Last year Paul Drinkwater and his team at Abbots Ripton Farming Company (ARFCo) produced the best crop of sugar beet the business has ever managed. Across more than 400 hectares of beet the average yield was up slightly on the farm’s five-year average, but what captured his attention was a 13ha field that yielded 129t/ha. This is by far the best yield in the farm’s history and while it surprised everyone it also raised many questions, the biggest of which was that the yield came not as might be expected from a field lifted at the end of the season, but from a field of Haydn harvested on 9th November.
“We’re still searching for answers,” says Paul when seeking to explain this remarkable performance. “It didn’t look all that special, but the beets were huge. Another crop in a neighbouring field lifted in February did a rather disappointing 65t/ha. We’re now looking at individual field conditions for an explanation of variable performance, but it brought home to me how much we still have to learn about this crop,” he adds.
While the weather during the season plays a big part in how a crop does, Paul’s management of the crop has changed markedly over the past decade, so what tips can he share with others wanting to improve performance?
Most of the beet grown at ARFCo is on skirt fen, a moisture retentive soil with 7-12% organic matter, and sandy loam silts. These soils are easier to work, warm-up quicker in the spring and make lifting the beet easier in the autumn and winter. Be prepared to adapt soil management techniques to soil type and weed spectrum. That which is to be autumn cultivated needs prioritising, so the task is performed when the soil is dry. Some land is ploughed and pressed ahead of the winter, others will be shallow cultivated and left over winter before being lightly cultivated ahead of the drill. For the fields with high black-grass populations he is looking into direct drilling but has not taken the plunge yet.
“Ground preparation and drilling is where you earn your money with sugar beet. It’s not like wheat where you can get away with drilling in to wet and cold soils yet still expect 10t/ha. Just as with peas, if you force sugar beet in you will live with the consequences,” says Paul.
“Empower your staff to use their initiative. If part of a field needs working again let them do it. By the same token, if they say it’s not ready to go yet, accept it and move on,” he says.
Don’t be obsessed with fine seedbeds; it’s the soil around the seed that’s important. We now have drills that move clods out of the row so the soil around the seed is a fine tilth.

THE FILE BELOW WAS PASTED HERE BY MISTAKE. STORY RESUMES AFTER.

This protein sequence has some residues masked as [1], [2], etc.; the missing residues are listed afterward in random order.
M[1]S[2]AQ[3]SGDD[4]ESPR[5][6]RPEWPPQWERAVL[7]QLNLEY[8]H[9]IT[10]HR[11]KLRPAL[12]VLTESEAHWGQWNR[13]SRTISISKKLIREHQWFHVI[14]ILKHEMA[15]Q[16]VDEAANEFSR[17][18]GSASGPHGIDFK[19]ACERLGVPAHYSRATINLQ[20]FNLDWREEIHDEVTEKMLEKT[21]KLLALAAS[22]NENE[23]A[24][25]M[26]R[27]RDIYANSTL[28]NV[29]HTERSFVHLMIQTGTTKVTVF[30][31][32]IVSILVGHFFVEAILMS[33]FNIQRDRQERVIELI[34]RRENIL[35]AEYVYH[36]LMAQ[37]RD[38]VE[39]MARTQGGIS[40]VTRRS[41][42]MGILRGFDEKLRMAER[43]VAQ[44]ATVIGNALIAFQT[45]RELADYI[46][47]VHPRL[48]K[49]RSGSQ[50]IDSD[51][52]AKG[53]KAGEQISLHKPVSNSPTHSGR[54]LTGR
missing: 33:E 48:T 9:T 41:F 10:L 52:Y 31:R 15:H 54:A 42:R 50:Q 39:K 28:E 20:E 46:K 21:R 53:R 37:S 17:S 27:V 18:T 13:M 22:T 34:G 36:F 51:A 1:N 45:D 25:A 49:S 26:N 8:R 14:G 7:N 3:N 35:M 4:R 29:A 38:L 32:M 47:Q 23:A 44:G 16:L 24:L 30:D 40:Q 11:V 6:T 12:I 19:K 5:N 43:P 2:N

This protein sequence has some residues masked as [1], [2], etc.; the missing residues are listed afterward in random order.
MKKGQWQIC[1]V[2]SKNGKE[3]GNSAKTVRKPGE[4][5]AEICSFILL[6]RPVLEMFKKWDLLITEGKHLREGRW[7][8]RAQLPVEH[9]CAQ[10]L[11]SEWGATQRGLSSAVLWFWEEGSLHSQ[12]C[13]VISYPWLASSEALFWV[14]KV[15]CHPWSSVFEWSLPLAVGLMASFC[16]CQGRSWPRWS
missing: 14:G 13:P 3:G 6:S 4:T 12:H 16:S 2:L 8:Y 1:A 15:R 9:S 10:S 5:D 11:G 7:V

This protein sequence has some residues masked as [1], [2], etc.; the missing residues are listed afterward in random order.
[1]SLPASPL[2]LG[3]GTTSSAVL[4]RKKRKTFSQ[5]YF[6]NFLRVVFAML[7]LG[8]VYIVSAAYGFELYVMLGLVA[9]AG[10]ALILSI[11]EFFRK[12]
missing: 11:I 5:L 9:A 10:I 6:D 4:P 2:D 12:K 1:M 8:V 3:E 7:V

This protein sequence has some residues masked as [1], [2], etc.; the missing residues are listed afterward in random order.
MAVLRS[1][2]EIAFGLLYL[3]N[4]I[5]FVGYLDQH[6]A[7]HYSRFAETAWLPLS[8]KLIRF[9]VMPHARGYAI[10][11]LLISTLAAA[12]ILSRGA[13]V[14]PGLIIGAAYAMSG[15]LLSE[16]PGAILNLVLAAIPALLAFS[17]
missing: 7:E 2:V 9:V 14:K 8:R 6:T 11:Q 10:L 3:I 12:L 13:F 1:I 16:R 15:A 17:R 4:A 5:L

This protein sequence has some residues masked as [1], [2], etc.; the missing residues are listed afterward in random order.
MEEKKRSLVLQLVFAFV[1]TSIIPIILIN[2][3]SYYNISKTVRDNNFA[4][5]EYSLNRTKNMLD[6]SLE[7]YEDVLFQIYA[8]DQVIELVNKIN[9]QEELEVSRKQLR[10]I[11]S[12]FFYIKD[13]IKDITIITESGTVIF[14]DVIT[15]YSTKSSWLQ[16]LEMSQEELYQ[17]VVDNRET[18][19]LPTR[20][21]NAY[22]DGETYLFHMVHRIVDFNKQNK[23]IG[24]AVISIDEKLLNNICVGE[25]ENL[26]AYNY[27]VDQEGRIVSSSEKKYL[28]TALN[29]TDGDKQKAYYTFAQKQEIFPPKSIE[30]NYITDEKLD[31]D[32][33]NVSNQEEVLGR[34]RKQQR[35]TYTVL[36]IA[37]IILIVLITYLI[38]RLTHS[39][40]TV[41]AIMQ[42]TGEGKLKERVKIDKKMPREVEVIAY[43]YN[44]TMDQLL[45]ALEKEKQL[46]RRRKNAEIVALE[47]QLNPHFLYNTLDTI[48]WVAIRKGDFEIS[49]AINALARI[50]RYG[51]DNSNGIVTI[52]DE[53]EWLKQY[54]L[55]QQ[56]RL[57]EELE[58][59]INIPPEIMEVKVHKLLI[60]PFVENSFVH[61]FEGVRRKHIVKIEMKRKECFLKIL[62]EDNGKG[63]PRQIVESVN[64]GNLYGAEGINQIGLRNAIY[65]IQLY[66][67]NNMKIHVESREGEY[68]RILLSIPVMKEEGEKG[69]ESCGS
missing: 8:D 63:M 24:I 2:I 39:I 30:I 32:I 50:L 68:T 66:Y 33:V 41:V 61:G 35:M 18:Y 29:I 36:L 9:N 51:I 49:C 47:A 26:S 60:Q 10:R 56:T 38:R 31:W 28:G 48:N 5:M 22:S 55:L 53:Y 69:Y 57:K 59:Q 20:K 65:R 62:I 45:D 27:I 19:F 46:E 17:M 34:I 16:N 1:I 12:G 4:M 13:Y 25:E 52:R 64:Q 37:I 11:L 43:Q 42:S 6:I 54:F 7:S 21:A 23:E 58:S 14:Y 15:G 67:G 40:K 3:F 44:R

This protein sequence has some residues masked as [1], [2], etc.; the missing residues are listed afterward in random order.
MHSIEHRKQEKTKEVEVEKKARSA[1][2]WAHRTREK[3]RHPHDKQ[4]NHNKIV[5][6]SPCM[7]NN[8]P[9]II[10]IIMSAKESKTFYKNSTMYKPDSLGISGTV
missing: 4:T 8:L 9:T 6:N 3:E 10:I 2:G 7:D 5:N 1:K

“As long as we have two to three inches of tilth, so the seed is sown into 1-1.5 inches of good soil then we can live with a few clods on the surface,” he says.
Avoid over-working soils and preserve moisture. “We used to pulverise the soil but didn’t appreciate we were creating compaction that would need rectifying later. We aim to drill up behind the cultivator every day so if it becomes wet we’re not left with a soggy mess that is unworkable and takes a long time to dry out.”
Reduce the chances of weed beet by opting for low-bolting varieties and aim for 100,000 plants per hectare. For ARFCo this means drilling at about 1.2 units per hectare.
“Our aim is to finish drilling by the end of March, but we’re not beholden to a calendar date; conditions at drilling are more important. We also have a weed beet issue on one farm and controlling it can be difficult. Last year we hired a Garford optical hoe from a neighbour and the results were staggering. It took out most of the unwanted plants leaving only a few to be controlled with the weed-wiper,” says Paul.
Like many farms, ARFCo makes good use of soil mapping for variable rate fertiliser applications, but it has also heeded the advice of the BBRO in timing applications better to meet demand from the plant. This has led to reductions in the overall amounts of applied fertiliser.
“All fields receive P and K applications at a variable rate based on what the soil analysis indicates is needed. For nitrogen it is far simpler, most of the crop is on organic soil and receives 40kg N/ha after drilling while that on the sandy loam will receive 85kg N/ha. All nitrogen is applied after drilling to avoid acidifying the soil around the seed which can impair germination and lead to uneven crop emergence,” he says.
Almost 40 years of growing sugar beet has made its mark on Paul and weed control is not something he is willing to compromise. Because beet plant size is largely immaterial in controlling weeds, his priority is achieving good control of a range of broad-leaved and grassweed species without risking crop safety. He achieves this by making the most of pre- and post-emergence herbicides, but he also pays close attention to the amount of active substance being applied to ensure loading limits are within permitted allowances and avoid scorching the crop.